CLATSOP COUNTY — Construction projects briefly shut down when Oregon enacted restrictions in March to prevent the spread of coronavirus.
“We were midway through building three homes when most of the state shut down,” said Max Ritchie, a developer behind the 54-unit Blue Heron Pointe subdivision in Seaside. “Thankfully, we didn’t have to pause projects mid-construction. We were able to continue after a brief delay.”
Commercial and residential construction is fairing better than most during the virus, buoyed like real estate by high demand and activity.
Construction, which makes up about 6% of private employment in Clatsop County, lost around 130 jobs between February and May, when there were 880 such positions. Construction workers were only 270 of the 4,833 unemployment claims filed by county residents from March through June, said workforce analyst Shawna Sykes, and only about 100 of their claims have continued through May.
Construction companies in the county clawed back 20 jobs in May’s unemployment report from the state, although still down 140 from the same time last year.
Ritchie, who is also developing the Gearhart Meadows subdivision, noticed a brief slowdown in construction and said the market for imports like tile, appliances and light fixtures also got tight. But the market has stabilized, and it’s been business as usual.
“The most lasting impact is uncertainty,” Ritchie said. “There’s so much we just don’t know right now.”
Booming real estate
The local housing market, driven in large part by people from out of town and state, moving, retiring and buying second homes on the North Coast, is still booming. Builders are still seeing a demand for and building mostly higher-priced homes increasingly out-of-reach for first-time buyers.
Ritchie recently raised the projected prices on the average home at Blue Heron Pointe from a range mostly below to above $350,000 because of what he said were rising development, material and labor costs. The subdivision already has full-time residents and several more homes under development.
“This is our community, and we know how badly housing is needed,” he said. “The prices reflect the going rate for quality new construction in Seaside right now.”
Commercial impacts not dramatic
Mike Salsgiver, who heads the Oregon-Columbia branch of Associated General Contractors representing commercial construction firms, said the first concern they had in March was whether Gov. Kate Brown would shut construction down. Companies had to prove to state regulators that their job sites were safe.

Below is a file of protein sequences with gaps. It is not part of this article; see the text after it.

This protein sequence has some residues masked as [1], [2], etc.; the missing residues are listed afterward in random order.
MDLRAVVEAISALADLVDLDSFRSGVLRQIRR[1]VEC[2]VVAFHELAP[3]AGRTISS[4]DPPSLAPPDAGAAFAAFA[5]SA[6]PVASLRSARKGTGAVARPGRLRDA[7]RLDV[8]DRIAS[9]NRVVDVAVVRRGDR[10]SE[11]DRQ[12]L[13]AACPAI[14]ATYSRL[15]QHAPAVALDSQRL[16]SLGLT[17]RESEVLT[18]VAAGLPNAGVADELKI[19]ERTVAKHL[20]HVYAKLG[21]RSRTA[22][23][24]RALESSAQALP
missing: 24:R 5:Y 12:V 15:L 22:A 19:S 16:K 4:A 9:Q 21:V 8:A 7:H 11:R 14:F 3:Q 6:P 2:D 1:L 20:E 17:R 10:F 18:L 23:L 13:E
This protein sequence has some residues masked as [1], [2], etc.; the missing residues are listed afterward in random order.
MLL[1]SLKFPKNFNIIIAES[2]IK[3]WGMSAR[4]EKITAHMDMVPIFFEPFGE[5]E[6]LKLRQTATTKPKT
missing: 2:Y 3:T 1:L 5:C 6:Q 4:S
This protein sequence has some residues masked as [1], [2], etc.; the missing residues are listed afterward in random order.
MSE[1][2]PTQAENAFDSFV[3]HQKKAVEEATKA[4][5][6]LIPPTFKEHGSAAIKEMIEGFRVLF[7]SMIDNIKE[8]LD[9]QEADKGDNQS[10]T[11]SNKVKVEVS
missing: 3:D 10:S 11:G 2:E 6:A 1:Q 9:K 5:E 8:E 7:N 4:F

“They characterized us as an example of how they would hope business would respond,” Salsgiver said of his industry’s safety guidelines.
That was not the case in Washington state, he said, where Gov. Jay Inslee took a much more aggressive approach on construction because of the state becoming a center of the epidemic in the U.S.
Commercial builders saw the same restrictions on supply, confusion over guidelines and some employees not wanting to come in because of the virus. But considering the economy went from white-hot to depression-level in six weeks, the impacts of the virus haven’t been too dramatic, Salsgiver said. He also noted that tenant improvements are going up as people take care of the buildings they have.
“We are starting to see some near-term and longer-term impacts as the economy has been hit so dramatically,” Salsgiver said. “We are seeing owners, project owners, the people that actually pay for the projects, making decisions now that are either deferring, delaying or canceling projects because they no longer make (financial) sense.”
A survey by the Association of General Contractors in June showed that construction was coming back to the same level as before coronavirus. The association also found that construction had added 158,000 jobs in June, although the continued recovery was dependent on more funding for public infrastructure projects.
“Many of the immediate economic impacts of the coronavirus have passed and, as a result, activity and hiring are up, a bit,” Ken Simonson, the association’s chief economist, told trade publication EC&M. “But while the immediate crisis appears to have passed, we are just now beginning to appreciate some of the longer-term impacts of the pandemic on the industry.”
Ahead of schedule
The Astoria School District, which passed a $70 million bond in 2018 to reconstruct and improve their campuses, recently announced that work was ahead of schedule after students were emptied out of classrooms early because of the virus. Salsgiver said any future public projects, which make up about 40% of the commercial construction market, could be challenging with the state’s yawning budget gap because of the virus.
“It will certainly impact new starts,” he said of the virus. “Work in progress will probably — particularly if its 50% to 60% complete or more — you’re probably going to see those finish out for the most part. But things like hotel construction, shopping and office space, retail space, I think those are going to be affected down the road.”